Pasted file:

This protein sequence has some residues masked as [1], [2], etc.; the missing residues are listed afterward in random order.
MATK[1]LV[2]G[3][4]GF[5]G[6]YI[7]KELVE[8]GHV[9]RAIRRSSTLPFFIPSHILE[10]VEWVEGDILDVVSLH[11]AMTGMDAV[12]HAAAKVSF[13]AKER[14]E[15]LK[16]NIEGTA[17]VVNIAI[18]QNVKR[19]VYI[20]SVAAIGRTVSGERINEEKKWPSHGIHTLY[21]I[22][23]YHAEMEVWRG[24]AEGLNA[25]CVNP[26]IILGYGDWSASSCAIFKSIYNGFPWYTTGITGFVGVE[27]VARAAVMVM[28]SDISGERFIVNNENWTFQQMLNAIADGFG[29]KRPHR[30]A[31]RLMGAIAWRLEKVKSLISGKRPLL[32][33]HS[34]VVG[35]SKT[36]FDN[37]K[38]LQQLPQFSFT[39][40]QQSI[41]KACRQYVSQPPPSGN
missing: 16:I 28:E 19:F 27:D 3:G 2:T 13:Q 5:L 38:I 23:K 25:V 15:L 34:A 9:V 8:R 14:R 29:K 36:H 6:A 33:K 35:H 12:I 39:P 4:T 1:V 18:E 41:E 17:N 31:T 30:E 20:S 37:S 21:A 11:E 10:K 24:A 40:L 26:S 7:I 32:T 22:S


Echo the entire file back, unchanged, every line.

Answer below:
This protein sequence has some residues masked as [1], [2], etc.; the missing residues are listed afterward in random order.
MATK[1]LV[2]G[3][4]GF[5]G[6]YI[7]KELVE[8]GHV[9]RAIRRSSTLPFFIPSHILE[10]VEWVEGDILDVVSLH[11]AMTGMDAV[12]HAAAKVSF[13]AKER[14]E[15]LK[16]NIEGTA[17]VVNIAI[18]QNVKR[19]VYI[20]SVAAIGRTVSGERINEEKKWPSHGIHTLY[21]I[22][23]YHAEMEVWRG[24]AEGLNA[25]CVNP[26]IILGYGDWSASSCAIFKSIYNGFPWYTTGITGFVGVE[27]VARAAVMVM[28]SDISGERFIVNNENWTFQQMLNAIADGFG[29]KRPHR[30]A[31]RLMGAIAWRLEKVKSLISGKRPLL[32][33]HS[34]VVG[35]SKT[36]FDN[37]K[38]LQQLPQFSFT[39][40]QQSI[41]KACRQYVSQPPPSGN
missing: 16:I 28:E 19:F 27:D 3:G 2:T 13:Q 5:L 38:I 23:K 25:V 15:L 34:A 9:V 8:R 14:R 29:K 36:H 6:A 33:K 35:H 12:I 39:P 4:T 1:V 18:E 41:E 17:N 31:T 30:E 20:S 37:S 21:A 11:E 10:K 24:A 40:L 26:S 7:I 32:T 22:S